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House of Commons.

The First Session of the Forty-Second Parliament continued through the late months of 2017. The information below covers the period from October 16, 2017, to December 13, 2017.

Legislation

On October 20, 2017, the Parliamentary Secretary to the Leader of the Government in the House of Commons, Kevin Lamoureux (Winnipeg North), sought and obtained unanimous consent for Bill C-60, An Act to correct certain anomalies, inconsistencies and errors and to deal with other matters of a non-controversial and uncomplicated nature in the Statutes of Canada and to repeal certain Acts and provisions that have expired, lapsed or otherwise ceased to have effect, to be deemed read a second time and referred to a Committee of the Whole, deemed considered in Committee of the Whole, deemed reported without amendment, deemed concurred in at the report stage, and deemed read a third time and passed on the same day.

On December 6, 2017, the Minister of Crown-Indigenous Relations and Northern Affairs, Carolyn Bennett (Toronto--St. Paul's), Cathy McLeod (Kamloops--Thompson--Cariboo), Christine Moore (Abitibi--Temiscamingue), Marilene Gill (Manicouagan) and Elizabeth May (Saanich--Gulf Islands) spoke at second reading to Bill C-61, An Act to give effect to the Anishinabek Nation Education Agreement and to make consequential amendments to other Acts. Pursuant to an Order made November 30, 2017, the Bill was then deemed read a second time and referred to a Committee of the Whole, deemed considered in Committee of the Whole, deemed reported without amendment, deemed concurred in at the report stage, and deemed read a third time and passed on the same day.

Financial Procedures

On October 24, 2017, the Minister of Finance, Bill Momeau (Toronto-Centre), made a statement concerning the government's Fall Economic Statement. Mr. Morneau laid upon the Table a Notice of a Ways and Means motion to amend the Income Tax Act and requested that an Order of the Day be designated for the consideration of this motion. He also laid upon the Table a document entitled "Progress for the Middle Class: Fall Economic Statement 2017". Pierre Poilievre (Carleton), Alexandre Boulerice (Rosemont--La Petite-Patrie) and Gabriel Ste-Marie (Joliette) made statements in reply.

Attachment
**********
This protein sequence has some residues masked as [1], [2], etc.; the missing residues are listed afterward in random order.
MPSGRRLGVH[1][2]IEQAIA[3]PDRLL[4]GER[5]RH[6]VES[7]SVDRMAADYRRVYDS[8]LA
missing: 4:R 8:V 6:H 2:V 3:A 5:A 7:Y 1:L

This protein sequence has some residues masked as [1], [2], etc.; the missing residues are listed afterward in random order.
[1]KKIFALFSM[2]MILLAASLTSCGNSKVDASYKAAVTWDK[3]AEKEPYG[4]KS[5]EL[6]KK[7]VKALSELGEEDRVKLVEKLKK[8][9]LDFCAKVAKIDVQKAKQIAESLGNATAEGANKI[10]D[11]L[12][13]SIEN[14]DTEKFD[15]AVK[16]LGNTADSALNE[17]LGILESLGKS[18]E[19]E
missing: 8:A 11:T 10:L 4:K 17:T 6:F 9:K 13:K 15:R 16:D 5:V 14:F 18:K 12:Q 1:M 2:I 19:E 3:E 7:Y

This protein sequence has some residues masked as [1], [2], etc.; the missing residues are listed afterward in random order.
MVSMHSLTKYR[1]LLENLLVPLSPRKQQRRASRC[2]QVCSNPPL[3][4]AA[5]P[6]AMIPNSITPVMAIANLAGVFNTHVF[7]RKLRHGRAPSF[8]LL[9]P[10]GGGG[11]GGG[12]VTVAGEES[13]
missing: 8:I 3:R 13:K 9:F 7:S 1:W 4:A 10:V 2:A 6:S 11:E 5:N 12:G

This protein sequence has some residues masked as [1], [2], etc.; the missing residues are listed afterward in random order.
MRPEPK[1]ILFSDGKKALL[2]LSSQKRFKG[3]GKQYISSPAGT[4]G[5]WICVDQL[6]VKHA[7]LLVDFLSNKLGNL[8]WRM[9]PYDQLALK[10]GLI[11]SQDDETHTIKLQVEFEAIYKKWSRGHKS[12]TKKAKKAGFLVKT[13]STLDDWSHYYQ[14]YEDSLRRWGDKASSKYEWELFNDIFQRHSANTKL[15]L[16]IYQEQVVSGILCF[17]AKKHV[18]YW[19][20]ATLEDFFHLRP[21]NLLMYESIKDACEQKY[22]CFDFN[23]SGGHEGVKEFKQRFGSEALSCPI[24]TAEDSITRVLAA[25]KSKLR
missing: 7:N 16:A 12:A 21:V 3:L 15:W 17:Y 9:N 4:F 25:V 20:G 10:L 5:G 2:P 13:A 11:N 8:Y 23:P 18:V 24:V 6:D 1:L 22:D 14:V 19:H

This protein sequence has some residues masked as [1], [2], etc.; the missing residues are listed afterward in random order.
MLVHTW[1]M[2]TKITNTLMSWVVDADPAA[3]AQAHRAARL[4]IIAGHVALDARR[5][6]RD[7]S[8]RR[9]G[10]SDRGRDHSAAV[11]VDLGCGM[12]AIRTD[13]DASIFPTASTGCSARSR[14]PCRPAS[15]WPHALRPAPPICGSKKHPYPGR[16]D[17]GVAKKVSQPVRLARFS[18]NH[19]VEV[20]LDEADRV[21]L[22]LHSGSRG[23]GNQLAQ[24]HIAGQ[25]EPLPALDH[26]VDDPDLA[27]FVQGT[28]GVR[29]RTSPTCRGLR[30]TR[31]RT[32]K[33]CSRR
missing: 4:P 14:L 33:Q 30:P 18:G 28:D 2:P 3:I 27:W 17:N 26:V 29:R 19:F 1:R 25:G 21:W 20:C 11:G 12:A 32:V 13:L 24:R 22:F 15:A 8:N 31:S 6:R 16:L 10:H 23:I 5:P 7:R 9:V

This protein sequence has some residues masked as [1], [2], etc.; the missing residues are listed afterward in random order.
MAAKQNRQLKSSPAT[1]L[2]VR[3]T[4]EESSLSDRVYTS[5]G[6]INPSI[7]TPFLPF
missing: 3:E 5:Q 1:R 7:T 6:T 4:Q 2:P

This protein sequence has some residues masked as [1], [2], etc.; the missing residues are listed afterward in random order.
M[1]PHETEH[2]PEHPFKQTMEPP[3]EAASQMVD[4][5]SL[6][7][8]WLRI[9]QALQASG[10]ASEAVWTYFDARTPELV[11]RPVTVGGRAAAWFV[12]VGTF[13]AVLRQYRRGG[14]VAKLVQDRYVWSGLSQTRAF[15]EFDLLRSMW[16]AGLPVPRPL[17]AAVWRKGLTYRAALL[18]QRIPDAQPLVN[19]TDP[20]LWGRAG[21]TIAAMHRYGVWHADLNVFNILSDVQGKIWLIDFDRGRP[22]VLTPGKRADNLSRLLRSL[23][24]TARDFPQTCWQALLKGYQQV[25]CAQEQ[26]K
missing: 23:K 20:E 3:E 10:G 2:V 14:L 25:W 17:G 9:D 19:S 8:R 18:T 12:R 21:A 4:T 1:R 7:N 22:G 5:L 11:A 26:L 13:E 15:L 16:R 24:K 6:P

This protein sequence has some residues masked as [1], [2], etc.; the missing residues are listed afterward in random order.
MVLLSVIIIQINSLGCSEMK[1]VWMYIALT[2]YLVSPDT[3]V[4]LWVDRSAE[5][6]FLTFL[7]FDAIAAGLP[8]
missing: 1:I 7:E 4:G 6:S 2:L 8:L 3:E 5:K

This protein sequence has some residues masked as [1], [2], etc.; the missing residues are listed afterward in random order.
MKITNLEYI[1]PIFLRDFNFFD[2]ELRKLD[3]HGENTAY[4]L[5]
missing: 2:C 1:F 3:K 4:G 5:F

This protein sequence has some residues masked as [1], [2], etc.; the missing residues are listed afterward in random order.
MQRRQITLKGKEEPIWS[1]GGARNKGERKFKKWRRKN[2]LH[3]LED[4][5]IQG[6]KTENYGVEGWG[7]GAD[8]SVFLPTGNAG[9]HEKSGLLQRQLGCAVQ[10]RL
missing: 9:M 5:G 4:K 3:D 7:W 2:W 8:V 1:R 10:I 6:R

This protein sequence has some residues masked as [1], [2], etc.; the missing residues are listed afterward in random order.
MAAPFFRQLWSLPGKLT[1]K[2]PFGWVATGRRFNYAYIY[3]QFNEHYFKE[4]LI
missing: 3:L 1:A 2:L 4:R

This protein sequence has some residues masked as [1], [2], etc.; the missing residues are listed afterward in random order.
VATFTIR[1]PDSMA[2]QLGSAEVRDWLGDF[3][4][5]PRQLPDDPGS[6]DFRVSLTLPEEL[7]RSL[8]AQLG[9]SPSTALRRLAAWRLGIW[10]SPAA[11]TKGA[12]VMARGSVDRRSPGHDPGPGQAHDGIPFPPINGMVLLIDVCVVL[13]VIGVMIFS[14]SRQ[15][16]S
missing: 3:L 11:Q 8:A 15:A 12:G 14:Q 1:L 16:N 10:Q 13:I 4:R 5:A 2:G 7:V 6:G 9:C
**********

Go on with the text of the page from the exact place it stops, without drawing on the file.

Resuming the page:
On December 4, 2017, during consideration of the motions to concur in the Supplementary Estimates (B), the House resolved itself into a Committee of the Whole, under the chairmanship of the Deputy Speaker and Chair of Committees of the Whole, Bruce Stanton (Simcoe North). It studied Bill C-67, An Act for granting to Her Majesty certain sums of money for the federal public administration for the fiscal year ending March 31, 2018. The committee reported the Bill to the House without amendment.

Procedure & Privilege

Points of Order

On October 31, 2017, the House Leader of the Official Opposition, Candice Bergen (Portage--Lisgar), rose on a point of order requesting that the Speaker, pursuant to Standing Order 69.1, divide the question, for the purpose of voting, on the motion for second and third reading of Bill C-56, an Act to amend the Corrections and Conditional Release Act and the Abolition of Early Parole Act. This was the first time Standing Order 69.1 was invoked since being adopted by the House on June 20, 2017. Pursuant to this new Standing Order, the Speaker has the power to divide the question at second and third reading when an omnibus bill has no common element connecting the various provisions or where unrelated matters are linked. On November 7, the Speaker delivered his ruling, concluding that, since the subject matter of the bill as a whole dealt with the treatment of inmates, the various parts of the bill were related and that, consequently, the question on Bill C-56 should not be divided.